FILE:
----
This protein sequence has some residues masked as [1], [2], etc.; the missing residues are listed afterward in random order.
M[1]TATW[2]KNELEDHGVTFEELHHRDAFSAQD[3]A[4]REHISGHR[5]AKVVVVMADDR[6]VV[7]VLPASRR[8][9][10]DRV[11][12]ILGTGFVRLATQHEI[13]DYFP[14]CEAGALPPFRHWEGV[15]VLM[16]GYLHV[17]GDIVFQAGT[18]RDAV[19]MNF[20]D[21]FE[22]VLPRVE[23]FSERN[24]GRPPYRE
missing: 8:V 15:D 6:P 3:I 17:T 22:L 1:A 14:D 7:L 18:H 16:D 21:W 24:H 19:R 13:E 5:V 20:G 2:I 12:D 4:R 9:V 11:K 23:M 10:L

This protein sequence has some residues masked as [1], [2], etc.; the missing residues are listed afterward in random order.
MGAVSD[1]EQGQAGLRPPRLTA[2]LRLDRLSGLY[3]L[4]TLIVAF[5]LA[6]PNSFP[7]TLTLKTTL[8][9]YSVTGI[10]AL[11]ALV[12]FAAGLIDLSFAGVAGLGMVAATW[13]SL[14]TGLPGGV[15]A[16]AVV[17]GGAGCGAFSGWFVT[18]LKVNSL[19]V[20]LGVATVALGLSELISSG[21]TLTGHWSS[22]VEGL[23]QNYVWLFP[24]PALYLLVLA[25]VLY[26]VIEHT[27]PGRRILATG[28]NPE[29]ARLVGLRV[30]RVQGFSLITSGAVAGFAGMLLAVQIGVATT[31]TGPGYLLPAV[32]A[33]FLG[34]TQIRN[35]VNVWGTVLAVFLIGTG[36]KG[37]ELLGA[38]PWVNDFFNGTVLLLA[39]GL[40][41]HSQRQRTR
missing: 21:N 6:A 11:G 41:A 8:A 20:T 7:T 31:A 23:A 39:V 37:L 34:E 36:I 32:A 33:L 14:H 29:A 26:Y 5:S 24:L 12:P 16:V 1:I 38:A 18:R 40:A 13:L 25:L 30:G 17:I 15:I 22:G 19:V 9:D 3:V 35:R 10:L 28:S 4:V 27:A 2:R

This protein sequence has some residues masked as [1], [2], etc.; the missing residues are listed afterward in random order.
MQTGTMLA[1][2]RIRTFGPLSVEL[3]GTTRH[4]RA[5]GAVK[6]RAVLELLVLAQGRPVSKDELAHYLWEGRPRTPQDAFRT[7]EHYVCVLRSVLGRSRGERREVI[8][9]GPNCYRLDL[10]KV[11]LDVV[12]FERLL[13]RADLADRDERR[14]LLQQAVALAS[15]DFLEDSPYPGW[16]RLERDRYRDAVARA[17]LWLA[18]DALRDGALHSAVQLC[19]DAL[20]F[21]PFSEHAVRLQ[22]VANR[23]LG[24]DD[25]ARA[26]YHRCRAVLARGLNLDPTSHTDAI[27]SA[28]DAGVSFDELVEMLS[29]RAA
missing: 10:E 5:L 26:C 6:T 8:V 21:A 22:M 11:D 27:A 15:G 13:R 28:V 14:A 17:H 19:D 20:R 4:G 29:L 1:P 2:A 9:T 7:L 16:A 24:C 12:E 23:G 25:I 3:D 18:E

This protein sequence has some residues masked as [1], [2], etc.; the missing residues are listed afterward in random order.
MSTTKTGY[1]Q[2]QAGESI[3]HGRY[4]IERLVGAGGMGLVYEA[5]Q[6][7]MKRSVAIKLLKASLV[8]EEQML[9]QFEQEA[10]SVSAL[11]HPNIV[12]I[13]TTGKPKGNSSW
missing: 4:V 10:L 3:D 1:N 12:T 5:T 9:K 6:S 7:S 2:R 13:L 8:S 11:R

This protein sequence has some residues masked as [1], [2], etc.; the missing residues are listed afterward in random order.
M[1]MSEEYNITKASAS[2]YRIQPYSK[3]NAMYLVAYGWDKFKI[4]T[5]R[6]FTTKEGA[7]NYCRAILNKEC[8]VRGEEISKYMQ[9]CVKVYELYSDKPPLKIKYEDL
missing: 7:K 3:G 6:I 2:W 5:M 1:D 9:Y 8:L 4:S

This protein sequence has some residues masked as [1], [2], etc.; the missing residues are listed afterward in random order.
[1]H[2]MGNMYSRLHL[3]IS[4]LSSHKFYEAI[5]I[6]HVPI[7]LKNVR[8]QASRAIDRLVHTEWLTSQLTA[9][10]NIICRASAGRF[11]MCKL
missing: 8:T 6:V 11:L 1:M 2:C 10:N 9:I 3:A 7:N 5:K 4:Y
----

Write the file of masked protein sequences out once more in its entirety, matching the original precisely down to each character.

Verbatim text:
This protein sequence has some residues masked as [1], [2], etc.; the missing residues are listed afterward in random order.
M[1]TATW[2]KNELEDHGVTFEELHHRDAFSAQD[3]A[4]REHISGHR[5]AKVVVVMADDR[6]VV[7]VLPASRR[8][9][10]DRV[11][12]ILGTGFVRLATQHEI[13]DYFP[14]CEAGALPPFRHWEGV[15]VLM[16]GYLHV[17]GDIVFQAGT[18]RDAV[19]MNF[20]D[21]FE[22]VLPRVE[23]FSERN[24]GRPPYRE
missing: 8:V 15:D 6:P 3:I 17:T 22:L 1:A 14:D 7:L 18:H 16:D 21:W 24:H 19:R 13:E 5:V 20:G 2:I 12:D 4:R 9:V 11:K 23:M 10:L

This protein sequence has some residues masked as [1], [2], etc.; the missing residues are listed afterward in random order.
MGAVSD[1]EQGQAGLRPPRLTA[2]LRLDRLSGLY[3]L[4]TLIVAF[5]LA[6]PNSFP[7]TLTLKTTL[8][9]YSVTGI[10]AL[11]ALV[12]FAAGLIDLSFAGVAGLGMVAATW[13]SL[14]TGLPGGV[15]A[16]AVV[17]GGAGCGAFSGWFVT[18]LKVNSL[19]V[20]LGVATVALGLSELISSG[21]TLTGHWSS[22]VEGL[23]QNYVWLFP[24]PALYLLVLA[25]VLY[26]VIEHT[27]PGRRILATG[28]NPE[29]ARLVGLRV[30]RVQGFSLITSGAVAGFAGMLLAVQIGVATT[31]TGPGYLLPAV[32]A[33]FLG[34]TQIRN[35]VNVWGTVLAVFLIGTG[36]KG[37]ELLGA[38]PWVNDFFNGTVLLLA[39]GL[40][41]HSQRQRTR
missing: 21:N 6:A 11:G 41:A 8:A 20:T 7:T 31:A 23:A 39:V 37:L 34:E 36:I 32:A 33:L 14:H 29:A 26:Y 5:S 24:L 12:P 16:V 1:I 38:A 18:R 40:A 13:L 25:L 30:G 17:I 15:I 22:G 19:V 9:D 3:V 35:R 10:L 28:S 4:V 27:A 2:R

This protein sequence has some residues masked as [1], [2], etc.; the missing residues are listed afterward in random order.
MQTGTMLA[1][2]RIRTFGPLSVEL[3]GTTRH[4]RA[5]GAVK[6]RAVLELLVLAQGRPVSKDELAHYLWEGRPRTPQDAFRT[7]EHYVCVLRSVLGRSRGERREVI[8][9]GPNCYRLDL[10]KV[11]LDVV[12]FERLL[13]RADLADRDERR[14]LLQQAVALAS[15]DFLEDSPYPGW[16]RLERDRYRDAVARA[17]LWLA[18]DALRDGALHSAVQLC[19]DAL[20]F[21]PFSEHAVRLQ[22]VANR[23]LG[24]DD[25]ARA[26]YHRCRAVLARGLNLDPTSHTDAI[27]SA[28]DAGVSFDELVEMLS[29]RAA
missing: 10:E 5:L 26:C 6:T 8:V 21:A 22:M 11:D 27:A 15:G 13:R 28:V 14:A 17:H 19:D 20:R 4:G 29:L 1:P 2:A 9:T 7:L 16:A 24:C 12:E 23:G 25:I 3:D 18:E

This protein sequence has some residues masked as [1], [2], etc.; the missing residues are listed afterward in random order.
MSTTKTGY[1]Q[2]QAGESI[3]HGRY[4]IERLVGAGGMGLVYEA[5]Q[6][7]MKRSVAIKLLKASLV[8]EEQML[9]QFEQEA[10]SVSAL[11]HPNIV[12]I[13]TTGKPKGNSSW
missing: 4:V 10:L 3:D 1:N 12:T 5:T 9:K 6:S 7:S 2:R 13:L 8:S 11:R

This protein sequence has some residues masked as [1], [2], etc.; the missing residues are listed afterward in random order.
M[1]MSEEYNITKASAS[2]YRIQPYSK[3]NAMYLVAYGWDKFKI[4]T[5]R[6]FTTKEGA[7]NYCRAILNKEC[8]VRGEEISKYMQ[9]CVKVYELYSDKPPLKIKYEDL
missing: 7:K 3:G 6:I 2:W 5:M 1:D 9:Y 8:L 4:S

This protein sequence has some residues masked as [1], [2], etc.; the missing residues are listed afterward in random order.
[1]H[2]MGNMYSRLHL[3]IS[4]LSSHKFYEAI[5]I[6]HVPI[7]LKNVR[8]QASRAIDRLVHTEWLTSQLTA[9][10]NIICRASAGRF[11]MCKL
missing: 8:T 6:V 11:L 1:M 2:C 10:N 9:I 3:A 7:N 5:K 4:Y